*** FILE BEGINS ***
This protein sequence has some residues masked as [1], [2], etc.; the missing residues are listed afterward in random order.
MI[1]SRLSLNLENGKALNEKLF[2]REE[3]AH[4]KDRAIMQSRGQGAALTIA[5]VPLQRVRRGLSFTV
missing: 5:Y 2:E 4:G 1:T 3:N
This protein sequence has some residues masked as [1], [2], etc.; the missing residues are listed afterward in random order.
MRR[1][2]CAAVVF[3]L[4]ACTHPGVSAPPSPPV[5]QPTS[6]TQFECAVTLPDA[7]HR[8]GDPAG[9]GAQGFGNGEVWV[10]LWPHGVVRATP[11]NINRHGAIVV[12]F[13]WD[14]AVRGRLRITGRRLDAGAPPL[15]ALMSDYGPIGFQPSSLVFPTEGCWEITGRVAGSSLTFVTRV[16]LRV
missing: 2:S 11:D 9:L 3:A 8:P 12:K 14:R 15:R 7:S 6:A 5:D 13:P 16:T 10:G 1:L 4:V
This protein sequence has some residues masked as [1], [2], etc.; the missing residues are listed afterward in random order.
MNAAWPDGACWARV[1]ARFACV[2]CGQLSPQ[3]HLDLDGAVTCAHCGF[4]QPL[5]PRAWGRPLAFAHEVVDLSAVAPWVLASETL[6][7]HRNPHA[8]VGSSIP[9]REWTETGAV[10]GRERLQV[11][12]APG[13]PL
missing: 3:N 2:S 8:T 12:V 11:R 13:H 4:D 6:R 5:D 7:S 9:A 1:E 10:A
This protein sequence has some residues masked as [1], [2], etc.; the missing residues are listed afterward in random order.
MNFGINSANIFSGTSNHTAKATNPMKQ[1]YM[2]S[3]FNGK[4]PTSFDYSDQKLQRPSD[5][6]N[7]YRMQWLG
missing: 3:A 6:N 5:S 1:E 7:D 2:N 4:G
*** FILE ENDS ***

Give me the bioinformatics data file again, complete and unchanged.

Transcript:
This protein sequence has some residues masked as [1], [2], etc.; the missing residues are listed afterward in random order.
MI[1]SRLSLNLENGKALNEKLF[2]REE[3]AH[4]KDRAIMQSRGQGAALTIA[5]VPLQRVRRGLSFTV
missing: 5:Y 2:E 4:G 1:T 3:N
This protein sequence has some residues masked as [1], [2], etc.; the missing residues are listed afterward in random order.
MRR[1][2]CAAVVF[3]L[4]ACTHPGVSAPPSPPV[5]QPTS[6]TQFECAVTLPDA[7]HR[8]GDPAG[9]GAQGFGNGEVWV[10]LWPHGVVRATP[11]NINRHGAIVV[12]F[13]WD[14]AVRGRLRITGRRLDAGAPPL[15]ALMSDYGPIGFQPSSLVFPTEGCWEITGRVAGSSLTFVTRV[16]LRV
missing: 2:S 11:D 9:L 3:A 8:P 12:K 14:R 15:R 7:S 6:A 5:D 13:P 16:T 10:G 1:L 4:V
This protein sequence has some residues masked as [1], [2], etc.; the missing residues are listed afterward in random order.
MNAAWPDGACWARV[1]ARFACV[2]CGQLSPQ[3]HLDLDGAVTCAHCGF[4]QPL[5]PRAWGRPLAFAHEVVDLSAVAPWVLASETL[6][7]HRNPHA[8]VGSSIP[9]REWTETGAV[10]GRERLQV[11][12]APG[13]PL
missing: 3:N 2:S 8:T 12:V 11:R 13:H 4:D 6:R 5:D 7:S 9:A 1:E 10:A
This protein sequence has some residues masked as [1], [2], etc.; the missing residues are listed afterward in random order.
MNFGINSANIFSGTSNHTAKATNPMKQ[1]YM[2]S[3]FNGK[4]PTSFDYSDQKLQRPSD[5][6]N[7]YRMQWLG
missing: 3:A 6:N 5:S 1:E 7:D 2:N 4:G